Holy bat-mulligan, Batman!
HIGH a strong premise, great story beats, and Deathstroke.
LOW it’s super buggy, and counters/takedowns don’t always work.
WTF why can’t I pummel Deadshot until he’s unconscious?!?
I’m sure that most players interested in Arkham Origins have already been through Arkham City, and as a reviewer evaluating the game late (more on that below) I’m aware of complaints that they have too much in common. Apparently they share similar structures and themes, and many say that Origins is a repeat that lacks freshness. However, I’m in the minority that felt Arkham City was a mess. I tried playing multiple times in order to give it the fairest chance, and I never made it more than a few hours before quitting.
With this in mind, I approached Origins with trepidation, only to be pleasantly surprised. The beginning was well-paced and drew me in, the story intrigued, and it felt like the ‘proper’ sort of Batman I was craving after taking down the Joker in Asylum. Origins may be too close to its predecessor for some, but I actually consider it to be a corrective bat-mulligan. It didn’t take me long to forget that Arkham City ever existed.
For those unfamiliar with its premise, Origins is a prequel taking place after Bruce Wayne has become the Batman, but before he’s allied with Commissioner Gordon or met the foes who later populate his rogues’ gallery. Although he doesn’t seem green when solving crimes or beating down thugs, it’s interesting to see the Dark Knight forging an understanding with faithful butler Alfred, and approaching Gotham City as an outsider unknown to the populace. There are some great narrative beats here for fans of the character.
The writers also devise a fantastic premise for the adventure: villain Black Mask is tired of his illicit operations being disrupted, so he offers $50,000,000 to anyone who can take the Bat down. With such a sum on the line, a horde of assassins converge on the town, and they’re all out to collect. This sets the stage for a night full of tension and intrigue, and allows for lesser-knowns like Deathstroke, Shiva and Deadshot to make an appearance. I appreciate the Joker as much as the next nocturnal vigilante, but it’s great to see other foes get some screen time.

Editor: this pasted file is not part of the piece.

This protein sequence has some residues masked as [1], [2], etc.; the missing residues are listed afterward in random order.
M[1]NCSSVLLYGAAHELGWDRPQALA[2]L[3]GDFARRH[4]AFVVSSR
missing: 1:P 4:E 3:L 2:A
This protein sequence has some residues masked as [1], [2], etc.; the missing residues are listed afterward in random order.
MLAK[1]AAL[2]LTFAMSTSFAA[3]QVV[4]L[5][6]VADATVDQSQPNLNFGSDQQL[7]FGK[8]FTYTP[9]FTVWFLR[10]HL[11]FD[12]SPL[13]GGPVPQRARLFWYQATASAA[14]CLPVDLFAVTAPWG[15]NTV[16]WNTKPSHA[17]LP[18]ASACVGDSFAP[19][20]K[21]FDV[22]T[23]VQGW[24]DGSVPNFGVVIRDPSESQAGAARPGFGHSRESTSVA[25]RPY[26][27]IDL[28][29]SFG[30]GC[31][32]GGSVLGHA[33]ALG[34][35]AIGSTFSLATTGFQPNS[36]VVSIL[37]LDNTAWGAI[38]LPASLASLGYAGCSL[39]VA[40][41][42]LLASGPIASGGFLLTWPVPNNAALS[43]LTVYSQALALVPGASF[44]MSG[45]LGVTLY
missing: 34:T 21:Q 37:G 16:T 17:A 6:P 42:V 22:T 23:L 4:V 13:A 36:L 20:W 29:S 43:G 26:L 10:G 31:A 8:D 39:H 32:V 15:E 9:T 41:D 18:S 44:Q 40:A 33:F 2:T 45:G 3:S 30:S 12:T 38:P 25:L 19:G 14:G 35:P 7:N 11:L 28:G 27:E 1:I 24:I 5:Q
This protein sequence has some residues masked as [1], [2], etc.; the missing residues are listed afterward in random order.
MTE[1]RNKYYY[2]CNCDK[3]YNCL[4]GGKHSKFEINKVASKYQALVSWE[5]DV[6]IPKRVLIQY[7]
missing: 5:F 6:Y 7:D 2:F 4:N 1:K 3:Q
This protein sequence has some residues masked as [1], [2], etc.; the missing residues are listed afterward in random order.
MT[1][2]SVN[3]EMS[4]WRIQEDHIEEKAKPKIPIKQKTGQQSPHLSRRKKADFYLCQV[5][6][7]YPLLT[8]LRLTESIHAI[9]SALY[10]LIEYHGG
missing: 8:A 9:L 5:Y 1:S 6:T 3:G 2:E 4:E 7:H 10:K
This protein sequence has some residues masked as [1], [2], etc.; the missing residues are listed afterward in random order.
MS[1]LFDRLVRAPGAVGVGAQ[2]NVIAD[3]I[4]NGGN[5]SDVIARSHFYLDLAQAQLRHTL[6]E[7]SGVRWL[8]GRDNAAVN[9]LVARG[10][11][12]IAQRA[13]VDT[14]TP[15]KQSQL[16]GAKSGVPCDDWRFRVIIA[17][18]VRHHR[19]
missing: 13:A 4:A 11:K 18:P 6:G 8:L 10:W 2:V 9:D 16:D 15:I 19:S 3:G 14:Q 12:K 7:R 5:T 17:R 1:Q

The attention paid to different villains was a treat, as was Origins’s emphasis on crime-solving. I loved descending on murder scenes to re-enact events with the Bat-computer and searching for clues.Batman is often billed as ‘the world’s greatest detective,’ so getting to actually detect something felt like a great fit. To be fair, the sequences aren’t terribly complex and largely run on autopilot, but adding some depth besides longer combos and more gadgets is a step in the right direction. Even better, some of the mysteries end up revealing the identities of the assassins loose in the city, suggesting that I’d actually uncovered vital information.
With those things clearly in the asset column, I’m of the opinion that an open-world Gotham does not offer significant value, and is a wrong direction for the series. The ‘cool’ factor of gliding from rooftop to rooftop is high, but once that novelty wears off, too much of the game is simple traversal. Fast-travel points can be unlocked (and boy, did I use them) but a large area that exists for the sake of being large is no longer new or exciting; it’s an annoyance to get through, rather than something that’s truly relevant to the experience.